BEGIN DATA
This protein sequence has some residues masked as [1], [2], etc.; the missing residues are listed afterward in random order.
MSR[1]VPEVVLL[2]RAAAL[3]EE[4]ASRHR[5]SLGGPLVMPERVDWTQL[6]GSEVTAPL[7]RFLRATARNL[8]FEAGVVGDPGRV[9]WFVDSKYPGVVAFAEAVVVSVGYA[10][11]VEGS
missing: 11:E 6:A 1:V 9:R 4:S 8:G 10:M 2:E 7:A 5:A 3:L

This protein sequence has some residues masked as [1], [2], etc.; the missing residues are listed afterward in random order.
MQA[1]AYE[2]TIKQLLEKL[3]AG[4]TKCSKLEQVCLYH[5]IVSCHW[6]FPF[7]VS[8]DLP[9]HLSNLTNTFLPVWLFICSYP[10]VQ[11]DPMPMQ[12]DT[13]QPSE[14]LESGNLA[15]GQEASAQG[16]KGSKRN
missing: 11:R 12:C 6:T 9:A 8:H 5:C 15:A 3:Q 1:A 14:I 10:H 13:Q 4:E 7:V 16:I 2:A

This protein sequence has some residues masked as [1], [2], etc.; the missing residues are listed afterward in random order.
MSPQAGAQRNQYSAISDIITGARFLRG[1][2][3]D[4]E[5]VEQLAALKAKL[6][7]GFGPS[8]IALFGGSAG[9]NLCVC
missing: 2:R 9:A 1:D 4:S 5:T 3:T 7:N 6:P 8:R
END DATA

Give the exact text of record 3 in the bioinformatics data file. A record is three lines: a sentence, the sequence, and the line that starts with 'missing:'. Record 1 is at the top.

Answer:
This protein sequence has some residues masked as [1], [2], etc.; the missing residues are listed afterward in random order.
MSPQAGAQRNQYSAISDIITGARFLRG[1][2][3]D[4]E[5]VEQLAALKAKL[6][7]GFGPS[8]IALFGGSAG[9]NLCVC
missing: 2:R 9:A 1:D 4:S 5:T 3:T 7:N 6:P 8:R